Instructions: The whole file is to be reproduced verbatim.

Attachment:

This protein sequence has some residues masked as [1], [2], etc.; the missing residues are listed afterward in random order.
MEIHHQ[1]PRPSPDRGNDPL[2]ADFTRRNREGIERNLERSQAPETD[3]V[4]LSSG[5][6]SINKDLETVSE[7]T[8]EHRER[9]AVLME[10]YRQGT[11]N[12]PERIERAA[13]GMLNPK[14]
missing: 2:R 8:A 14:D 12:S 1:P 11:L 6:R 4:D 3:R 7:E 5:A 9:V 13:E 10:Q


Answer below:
This protein sequence has some residues masked as [1], [2], etc.; the missing residues are listed afterward in random order.
MEIHHQ[1]PRPSPDRGNDPL[2]ADFTRRNREGIERNLERSQAPETD[3]V[4]LSSG[5][6]SINKDLETVSE[7]T[8]EHRER[9]AVLME[10]YRQGT[11]N[12]PERIERAA[13]GMLNPK[14]
missing: 2:R 8:A 14:D 12:S 1:P 11:L 6:R 4:D 3:R 7:E 5:A 9:V 13:E 10:Q